Dallas Development Services Department is hosting a bring-your-lunch-and-learn event to discuss the City’s landscaping and tree preservation regulations.

“Bring your lunch and join the Development Services Arborists to learn about tree protection regulations, the impact of soil compaction, and Article X. Landscaping is a critical part of the development process, and we want to keep you well informed!” reads the event website.

The event is slated for Monday, June 17, at noon. The session will be held in the Development Services Training Center at 400 South Zang Blvd. Lunch will not be provided.

Dallas’ landscaping and tree preservation regulations comprise about 75 pages of the City Development Code.

Examples include:

“Except as provided in this paragraph, medium legacy trees must be planted in a minimum 400 square foot open soil area with a minimum average soil depth of 36 inches (1200 cubic feet) per tree. For locations with shallow soils of less than 36 inches in average depth, the open soil area must be a minimum [of] 750 square feet.”

“The minimum required landscape area for a shared access development is determined by the number of individual lots. Landscape areas in individual lots may be included in the total landscape area measurement for developments with a maximum of 36 individual lots. … One site tree must be provided for every 4,000 square feet within the shared access development.”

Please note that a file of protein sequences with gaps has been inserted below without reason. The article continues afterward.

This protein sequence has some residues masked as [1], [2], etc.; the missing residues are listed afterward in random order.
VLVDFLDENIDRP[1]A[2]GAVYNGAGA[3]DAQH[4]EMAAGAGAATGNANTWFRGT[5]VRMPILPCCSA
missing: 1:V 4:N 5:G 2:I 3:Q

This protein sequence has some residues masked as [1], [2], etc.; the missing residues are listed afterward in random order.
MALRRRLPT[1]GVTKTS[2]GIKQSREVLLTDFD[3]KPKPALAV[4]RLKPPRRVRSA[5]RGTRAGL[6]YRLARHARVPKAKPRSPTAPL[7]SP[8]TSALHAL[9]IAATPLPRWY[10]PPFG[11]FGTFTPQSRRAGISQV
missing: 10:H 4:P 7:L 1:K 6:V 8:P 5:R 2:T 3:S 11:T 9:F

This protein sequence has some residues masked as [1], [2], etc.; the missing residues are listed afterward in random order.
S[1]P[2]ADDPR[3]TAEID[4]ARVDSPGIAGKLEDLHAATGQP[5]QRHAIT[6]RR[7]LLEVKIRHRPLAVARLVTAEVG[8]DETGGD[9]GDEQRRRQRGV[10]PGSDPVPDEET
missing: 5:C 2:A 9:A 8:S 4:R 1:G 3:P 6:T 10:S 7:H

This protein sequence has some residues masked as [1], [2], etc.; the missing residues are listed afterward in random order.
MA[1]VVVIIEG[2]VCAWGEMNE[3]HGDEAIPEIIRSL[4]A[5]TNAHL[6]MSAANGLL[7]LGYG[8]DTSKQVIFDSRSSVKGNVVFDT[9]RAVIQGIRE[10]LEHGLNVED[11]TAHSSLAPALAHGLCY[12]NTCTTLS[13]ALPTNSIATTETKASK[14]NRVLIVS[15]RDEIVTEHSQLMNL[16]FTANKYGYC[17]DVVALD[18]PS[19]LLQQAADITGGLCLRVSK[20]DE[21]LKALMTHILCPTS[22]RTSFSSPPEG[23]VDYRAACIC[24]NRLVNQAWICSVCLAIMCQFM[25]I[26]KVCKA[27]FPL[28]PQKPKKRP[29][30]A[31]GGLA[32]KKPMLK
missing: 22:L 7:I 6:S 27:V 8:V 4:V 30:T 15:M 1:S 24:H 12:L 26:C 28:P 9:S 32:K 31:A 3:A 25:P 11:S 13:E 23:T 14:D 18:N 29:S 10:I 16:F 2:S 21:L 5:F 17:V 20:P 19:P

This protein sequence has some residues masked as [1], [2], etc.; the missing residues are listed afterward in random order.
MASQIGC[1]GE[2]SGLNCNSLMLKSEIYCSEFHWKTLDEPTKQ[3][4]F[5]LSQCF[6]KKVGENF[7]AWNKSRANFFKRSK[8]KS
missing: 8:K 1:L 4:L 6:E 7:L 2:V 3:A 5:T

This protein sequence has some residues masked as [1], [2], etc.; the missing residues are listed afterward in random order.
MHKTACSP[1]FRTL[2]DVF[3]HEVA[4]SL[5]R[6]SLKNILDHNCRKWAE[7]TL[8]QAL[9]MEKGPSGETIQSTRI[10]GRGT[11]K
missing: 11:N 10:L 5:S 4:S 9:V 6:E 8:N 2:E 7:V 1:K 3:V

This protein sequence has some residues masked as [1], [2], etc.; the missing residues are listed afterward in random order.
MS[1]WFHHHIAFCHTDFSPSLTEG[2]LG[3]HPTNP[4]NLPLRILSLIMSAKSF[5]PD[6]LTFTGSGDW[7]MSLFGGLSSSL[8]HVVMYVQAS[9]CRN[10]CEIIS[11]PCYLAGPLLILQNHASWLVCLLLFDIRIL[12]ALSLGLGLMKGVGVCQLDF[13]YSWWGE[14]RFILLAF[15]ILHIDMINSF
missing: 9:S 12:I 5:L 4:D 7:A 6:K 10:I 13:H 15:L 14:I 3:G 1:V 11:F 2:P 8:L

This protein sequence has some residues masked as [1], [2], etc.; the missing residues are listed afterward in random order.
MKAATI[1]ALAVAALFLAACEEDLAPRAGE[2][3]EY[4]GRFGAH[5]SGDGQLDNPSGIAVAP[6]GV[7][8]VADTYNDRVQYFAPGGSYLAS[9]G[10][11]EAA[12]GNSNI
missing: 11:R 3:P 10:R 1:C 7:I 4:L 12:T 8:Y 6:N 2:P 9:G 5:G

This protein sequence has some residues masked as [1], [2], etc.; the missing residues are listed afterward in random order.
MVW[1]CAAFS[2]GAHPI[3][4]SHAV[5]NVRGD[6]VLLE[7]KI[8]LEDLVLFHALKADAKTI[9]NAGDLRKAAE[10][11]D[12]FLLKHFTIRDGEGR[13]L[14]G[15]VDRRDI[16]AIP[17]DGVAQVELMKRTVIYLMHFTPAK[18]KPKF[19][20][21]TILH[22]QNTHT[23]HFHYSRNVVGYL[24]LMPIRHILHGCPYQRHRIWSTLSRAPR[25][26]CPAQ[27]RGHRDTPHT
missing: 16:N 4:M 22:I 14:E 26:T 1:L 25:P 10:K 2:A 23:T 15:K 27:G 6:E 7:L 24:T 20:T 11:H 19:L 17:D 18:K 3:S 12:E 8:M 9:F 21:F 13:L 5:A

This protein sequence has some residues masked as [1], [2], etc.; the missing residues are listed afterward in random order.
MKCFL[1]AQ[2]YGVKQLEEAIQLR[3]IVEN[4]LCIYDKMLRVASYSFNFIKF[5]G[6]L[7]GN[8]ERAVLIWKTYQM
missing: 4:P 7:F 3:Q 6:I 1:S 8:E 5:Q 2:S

As reported by The Dallas Express, housing prices have kept many would-be homeowners from finding affordable housing in Dallas. Some observers have pointed to the number of building regulations in many Texas municipalities.

“When these burdensome regulations, many of which are superfluous, add roughly six months in delays to construction timelines, Texan home buyers and renters are stuck paying up to 5% in increased costs for every 3.5-month delay,” said Nicole Nosek, founder of Texans For Reasonable Solutions, in a previous statement to DX.

The Development Services Department (DSD) has been criticized in recent years due to inefficiencies, permitting backlogs, and logistical debacles, particularly under former City Manager T.C. Broadnax, who recently quit his post to take up the same job in Austin, as reported by DX.

DSD has five bring-your-lunch-and-learn events scheduled this summer, ranging in topics from permitting hurdles to residential codes.